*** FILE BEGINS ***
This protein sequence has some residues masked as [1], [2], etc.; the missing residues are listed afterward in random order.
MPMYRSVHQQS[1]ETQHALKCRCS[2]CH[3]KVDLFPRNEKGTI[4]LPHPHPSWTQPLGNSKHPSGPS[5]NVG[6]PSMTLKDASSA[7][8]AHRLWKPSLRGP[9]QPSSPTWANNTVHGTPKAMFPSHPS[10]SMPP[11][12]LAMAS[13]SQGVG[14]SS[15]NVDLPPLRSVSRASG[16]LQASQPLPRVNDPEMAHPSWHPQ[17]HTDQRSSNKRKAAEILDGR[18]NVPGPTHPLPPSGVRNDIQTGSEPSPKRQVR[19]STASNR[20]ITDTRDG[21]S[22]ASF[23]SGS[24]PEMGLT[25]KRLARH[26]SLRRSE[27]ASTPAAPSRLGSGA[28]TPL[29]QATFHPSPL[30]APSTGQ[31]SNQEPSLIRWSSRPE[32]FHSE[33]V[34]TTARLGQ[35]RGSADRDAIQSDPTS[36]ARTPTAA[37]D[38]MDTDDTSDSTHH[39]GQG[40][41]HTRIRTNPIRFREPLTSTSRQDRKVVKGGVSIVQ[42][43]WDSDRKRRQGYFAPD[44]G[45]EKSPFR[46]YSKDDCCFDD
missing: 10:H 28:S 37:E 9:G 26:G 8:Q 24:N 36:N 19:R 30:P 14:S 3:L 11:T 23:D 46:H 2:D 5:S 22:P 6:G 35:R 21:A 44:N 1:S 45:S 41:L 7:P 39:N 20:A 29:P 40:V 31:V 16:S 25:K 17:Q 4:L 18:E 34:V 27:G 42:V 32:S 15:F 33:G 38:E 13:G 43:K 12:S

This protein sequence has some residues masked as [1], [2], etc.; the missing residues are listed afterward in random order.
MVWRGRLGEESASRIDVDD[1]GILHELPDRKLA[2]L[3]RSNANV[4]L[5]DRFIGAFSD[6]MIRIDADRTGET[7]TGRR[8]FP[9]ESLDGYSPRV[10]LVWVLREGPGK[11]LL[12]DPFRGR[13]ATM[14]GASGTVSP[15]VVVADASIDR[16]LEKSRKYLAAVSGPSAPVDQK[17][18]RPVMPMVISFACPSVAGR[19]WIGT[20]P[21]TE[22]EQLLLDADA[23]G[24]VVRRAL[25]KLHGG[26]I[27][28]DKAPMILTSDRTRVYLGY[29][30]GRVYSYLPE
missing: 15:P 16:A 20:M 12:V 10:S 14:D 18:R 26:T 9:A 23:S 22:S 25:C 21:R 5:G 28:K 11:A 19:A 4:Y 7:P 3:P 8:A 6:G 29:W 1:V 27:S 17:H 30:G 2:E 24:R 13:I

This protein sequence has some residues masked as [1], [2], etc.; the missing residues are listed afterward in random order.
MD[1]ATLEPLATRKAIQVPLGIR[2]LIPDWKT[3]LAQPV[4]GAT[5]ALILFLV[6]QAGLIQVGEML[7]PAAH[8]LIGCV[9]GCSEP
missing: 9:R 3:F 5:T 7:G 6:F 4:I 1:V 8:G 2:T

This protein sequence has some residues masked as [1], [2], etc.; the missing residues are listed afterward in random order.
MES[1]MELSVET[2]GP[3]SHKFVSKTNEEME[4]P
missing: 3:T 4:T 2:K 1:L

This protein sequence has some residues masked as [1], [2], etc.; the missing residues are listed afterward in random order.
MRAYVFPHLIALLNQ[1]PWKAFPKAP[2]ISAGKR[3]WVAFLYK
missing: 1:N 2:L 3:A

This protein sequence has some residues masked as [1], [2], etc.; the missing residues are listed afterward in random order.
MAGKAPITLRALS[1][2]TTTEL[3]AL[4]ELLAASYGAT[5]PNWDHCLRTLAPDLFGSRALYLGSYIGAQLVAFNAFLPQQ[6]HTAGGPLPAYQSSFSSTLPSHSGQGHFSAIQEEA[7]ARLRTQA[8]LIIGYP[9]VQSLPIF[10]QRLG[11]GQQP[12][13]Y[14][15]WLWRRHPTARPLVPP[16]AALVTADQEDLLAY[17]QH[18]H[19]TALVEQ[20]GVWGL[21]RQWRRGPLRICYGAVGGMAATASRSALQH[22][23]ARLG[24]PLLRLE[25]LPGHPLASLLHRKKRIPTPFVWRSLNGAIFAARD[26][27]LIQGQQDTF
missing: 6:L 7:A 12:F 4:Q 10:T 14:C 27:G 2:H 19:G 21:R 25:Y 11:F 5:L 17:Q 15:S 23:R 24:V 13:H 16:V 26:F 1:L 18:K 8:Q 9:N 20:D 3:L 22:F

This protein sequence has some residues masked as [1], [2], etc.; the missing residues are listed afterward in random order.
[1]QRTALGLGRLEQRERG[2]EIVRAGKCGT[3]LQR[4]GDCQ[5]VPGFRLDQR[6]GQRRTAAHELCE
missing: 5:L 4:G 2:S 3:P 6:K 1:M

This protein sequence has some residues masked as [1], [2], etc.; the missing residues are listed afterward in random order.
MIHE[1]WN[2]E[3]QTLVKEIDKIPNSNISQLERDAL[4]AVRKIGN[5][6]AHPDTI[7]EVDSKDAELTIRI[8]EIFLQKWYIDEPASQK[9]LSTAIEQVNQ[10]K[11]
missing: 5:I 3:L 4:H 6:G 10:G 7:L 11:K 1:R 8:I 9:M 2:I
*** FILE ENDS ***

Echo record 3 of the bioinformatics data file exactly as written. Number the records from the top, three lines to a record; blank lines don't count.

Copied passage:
This protein sequence has some residues masked as [1], [2], etc.; the missing residues are listed afterward in random order.
MD[1]ATLEPLATRKAIQVPLGIR[2]LIPDWKT[3]LAQPV[4]GAT[5]ALILFLV[6]QAGLIQVGEML[7]PAAH[8]LIGCV[9]GCSEP
missing: 9:R 3:F 5:T 7:G 6:F 4:I 1:V 8:G 2:T